“At last Don Quixote’s end came, after he had received all the sacraments, and had in full and forcible terms expressed his detestation of books of chivalry.”
(Miguel de Cervantes, from “Don Quixote” c1615.)
In amongst the charred remains of what was once a cabin in Big Bear, lay the body of a murderer. That murderer was once an honorable man, who served his country with dignity in the U.S. Naval Reserve, and dreamed of joining one of the most high-profile law enforcement organisations in America; the LAPD. Christopher Dorner realised that dream, but then his dream turned into a personal nightmare.
Christopher Dorner, in the process of performing his duties, was confronted with difficult choices. One of these choices brought him up against something that he wasn’t prepared for; the “blue line”. It’s an unspoken, undocumented line that officers dare not cross in their interactions with each other. Chris Dorner however, later stated in his “manifesto” that what he witnessed forced him to step perilously but purposefully over that line, in an effort to keep other officers honest. (1) As a result, Chris Dorner’s life and career were turned on their ear by the very same organisation that he had dreamed of being a part of, and Christopher Dorner…was driven over the edge.
Dorner was terminated from the Los Angeles Police Department in 2008, and pursued a five-year battle within the system to try to get his termination overturned, being represented by retired LAPD officer Randall Quan. This process proved unsuccessful, and in the end, something in Chris Dorner snapped. His answer to the “blue line” would now be to draw his own line, where lives would become collateral, vendettas would be outlined, and plans would be made for all-out, “asymmetrical” warfare on the police force that he had once revered.
In the days following Dorner’s posting of his manifesto on the internet, three people would lose their lives, and another two would be injured. Randall Quan’s daughter Monica, and her fiance Keith Lawrence were shot and killed in Irvine, one officer in Corona was injured, and two Riverside officers were also fired upon by Dorner, one fatally.(2)
Law enforcement caught up with Chris Dorner on Tuesday, February 12th at a cabin in Big Bear where, after officers fired incendiary devices into the structure, (3) Christopher Dorner, once a decorated veteran and aspiring LAPD officer, and now a hunted fugitive from justice, met his maker. (4)
can·on·ise: transitive verb /ˈka-nə-ˌnīz/
1. Treat as a sacred person.
2. Declare to be a saint.
de·mon·ise: transitive verb /ˈdē-mə-ˌnīz/
1. To represent as evil or diabolic.
2. To mark out or describe as evil or culpable.
[SOAPBOX=ON] Did Christopher Dorner actually “meet his maker”? What I mean to say, my fine young readers, is who made Christopher Dorner the man he was at the time of his death? Granted, the cheese had slid off of the cracker at the moment in which he claimed his first victim, but what drove him to it? While the recriminations might seem simple, they are in point of fact anything but. Exactly how much culpability are Randall Quan, Teresa Evans and the LAPD willing to accept for what has happened? Should they even be held culpable?
Now, don’t get me wrong here. I am not trying to turn Chris Dorner into some kind of saint, or a “modern-day Robin Hood”. Anyone who would take innocent lives and make terrorist threats against people’s families, especially their children, is a monster. There are however, those on the fringes and on social media sites including Facebook that would view him in this light. (5) (To those people, I would suggest that anyone who would support a murderous traitor to their country, needs to seriously reexamine their own values system!) No, Dorner strikes me more as a twisted, macabre kind of Don Quixote, tilting at the creaking windmills of a police force that indeed, is still in dire need of repair and further reform.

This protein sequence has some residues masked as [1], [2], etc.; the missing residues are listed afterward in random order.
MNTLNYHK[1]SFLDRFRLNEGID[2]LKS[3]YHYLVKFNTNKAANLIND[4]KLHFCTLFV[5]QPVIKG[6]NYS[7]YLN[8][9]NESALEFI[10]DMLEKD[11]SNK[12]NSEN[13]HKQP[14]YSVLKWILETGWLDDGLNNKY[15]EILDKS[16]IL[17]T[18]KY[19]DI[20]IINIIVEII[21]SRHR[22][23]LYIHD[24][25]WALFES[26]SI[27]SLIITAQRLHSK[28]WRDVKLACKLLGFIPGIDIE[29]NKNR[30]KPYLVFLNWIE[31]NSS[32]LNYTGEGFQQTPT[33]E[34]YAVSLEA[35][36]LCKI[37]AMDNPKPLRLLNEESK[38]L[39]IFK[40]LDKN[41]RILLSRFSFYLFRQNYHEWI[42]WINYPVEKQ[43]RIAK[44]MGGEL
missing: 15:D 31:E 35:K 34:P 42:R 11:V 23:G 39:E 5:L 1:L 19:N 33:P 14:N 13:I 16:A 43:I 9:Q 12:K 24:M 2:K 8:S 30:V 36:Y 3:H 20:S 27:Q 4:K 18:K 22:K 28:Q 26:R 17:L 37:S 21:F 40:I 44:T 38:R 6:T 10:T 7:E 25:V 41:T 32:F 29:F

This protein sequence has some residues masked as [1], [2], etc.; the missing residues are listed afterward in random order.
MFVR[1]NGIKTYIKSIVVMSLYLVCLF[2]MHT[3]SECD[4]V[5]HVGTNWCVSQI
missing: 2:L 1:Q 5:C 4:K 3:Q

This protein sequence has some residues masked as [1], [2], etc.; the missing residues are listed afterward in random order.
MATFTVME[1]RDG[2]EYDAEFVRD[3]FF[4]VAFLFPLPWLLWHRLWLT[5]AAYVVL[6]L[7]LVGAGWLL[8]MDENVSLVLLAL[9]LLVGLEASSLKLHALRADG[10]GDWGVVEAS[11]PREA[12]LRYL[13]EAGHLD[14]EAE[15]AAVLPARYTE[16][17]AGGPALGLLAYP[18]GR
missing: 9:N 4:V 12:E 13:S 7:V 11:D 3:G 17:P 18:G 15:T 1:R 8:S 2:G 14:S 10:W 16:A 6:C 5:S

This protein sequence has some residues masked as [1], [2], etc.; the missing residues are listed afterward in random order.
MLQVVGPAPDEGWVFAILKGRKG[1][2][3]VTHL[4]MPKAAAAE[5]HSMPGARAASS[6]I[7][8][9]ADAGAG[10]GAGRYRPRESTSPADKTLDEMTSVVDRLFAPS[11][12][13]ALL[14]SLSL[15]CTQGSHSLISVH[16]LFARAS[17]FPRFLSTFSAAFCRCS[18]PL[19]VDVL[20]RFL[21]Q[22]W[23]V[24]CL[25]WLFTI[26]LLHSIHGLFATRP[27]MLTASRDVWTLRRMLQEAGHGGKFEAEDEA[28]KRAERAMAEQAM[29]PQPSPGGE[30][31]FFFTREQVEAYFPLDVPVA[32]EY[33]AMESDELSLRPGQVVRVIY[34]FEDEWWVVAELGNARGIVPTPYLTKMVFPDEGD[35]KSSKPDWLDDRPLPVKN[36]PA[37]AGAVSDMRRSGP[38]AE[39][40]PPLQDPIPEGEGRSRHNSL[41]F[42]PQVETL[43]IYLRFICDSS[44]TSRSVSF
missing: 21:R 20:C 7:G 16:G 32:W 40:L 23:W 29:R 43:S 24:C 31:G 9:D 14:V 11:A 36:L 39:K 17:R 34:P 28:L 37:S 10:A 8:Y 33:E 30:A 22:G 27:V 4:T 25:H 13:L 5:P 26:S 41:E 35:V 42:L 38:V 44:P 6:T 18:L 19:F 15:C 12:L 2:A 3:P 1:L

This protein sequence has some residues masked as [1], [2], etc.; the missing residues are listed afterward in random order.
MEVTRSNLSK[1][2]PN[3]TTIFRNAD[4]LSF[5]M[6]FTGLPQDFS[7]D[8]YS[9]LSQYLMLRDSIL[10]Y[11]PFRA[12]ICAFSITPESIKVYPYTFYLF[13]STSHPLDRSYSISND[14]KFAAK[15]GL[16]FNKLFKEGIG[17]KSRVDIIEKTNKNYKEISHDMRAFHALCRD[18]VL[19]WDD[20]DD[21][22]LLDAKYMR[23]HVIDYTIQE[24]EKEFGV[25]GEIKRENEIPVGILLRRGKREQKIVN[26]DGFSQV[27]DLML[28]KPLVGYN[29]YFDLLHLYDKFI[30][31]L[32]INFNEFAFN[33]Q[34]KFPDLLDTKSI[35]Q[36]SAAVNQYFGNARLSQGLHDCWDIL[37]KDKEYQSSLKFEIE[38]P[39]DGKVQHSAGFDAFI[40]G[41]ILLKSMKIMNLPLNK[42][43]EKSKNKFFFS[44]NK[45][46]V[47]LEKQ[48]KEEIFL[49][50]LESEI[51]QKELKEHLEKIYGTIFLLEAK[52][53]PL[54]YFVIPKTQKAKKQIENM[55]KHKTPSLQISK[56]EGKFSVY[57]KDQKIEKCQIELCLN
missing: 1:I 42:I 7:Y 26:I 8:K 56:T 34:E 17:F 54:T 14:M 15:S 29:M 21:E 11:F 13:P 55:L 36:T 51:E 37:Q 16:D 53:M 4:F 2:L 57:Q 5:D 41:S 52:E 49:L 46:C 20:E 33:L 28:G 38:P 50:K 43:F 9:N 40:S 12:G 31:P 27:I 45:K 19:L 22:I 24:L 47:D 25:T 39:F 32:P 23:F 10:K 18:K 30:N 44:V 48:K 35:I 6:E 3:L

Yes, I’m inclined to agree with Chris Dorner on that point of fact, especially when in the course of hunting for him, officers from the Los Angeles and Torrance police departments opened fire on three innocent people, just because they happened to be driving around in vehicles that resembled Dorner’s! These are a stark reminder of an issue that plagues not only the LAPD, but other large metropolitan police forces as well; a lack of discipline. These two “shoot first, ask questions later” incidences were largely the result of a police force that was, at the time, on the edge. Chris Dorner had placed the entirety of the L.A. basin’s law enforcement community on the defensive, and they in turn had itchy trigger fingers. Something was bound to break, the already brittle rubber band had been stretched, and it was primed to snap…and snap it did, to the detriment of three civilians. (6)
Some will say that it was Chris Dorner’s fault that the three civilians were shot by the police, that had Dorner not gone on his short-lived, one-man war against the police, this wouldn’t have happened. While this may be true to some extent, I would also posit that had the LAPD not held their sacred “blue line” in higher esteem than doing the right things, then Chris Dorner may never have had a cause to lose his marbles in the first place. Those firmly ensconced on the side of law enforcement will continue to point their fingers squarely at Christopher Dorner…while at the same time remaining blissfully unaware, or willfully ignorant of the three other fingers on the same hand, pointing back at themselves.
In the aftermath, the saddest part of it all is that no one will discuss the real issues. The entire episode will fade from the social consciousness, and our society will be no better or worse for the wear. I guess that’s the one word that truly sums up the whole thing; a waste.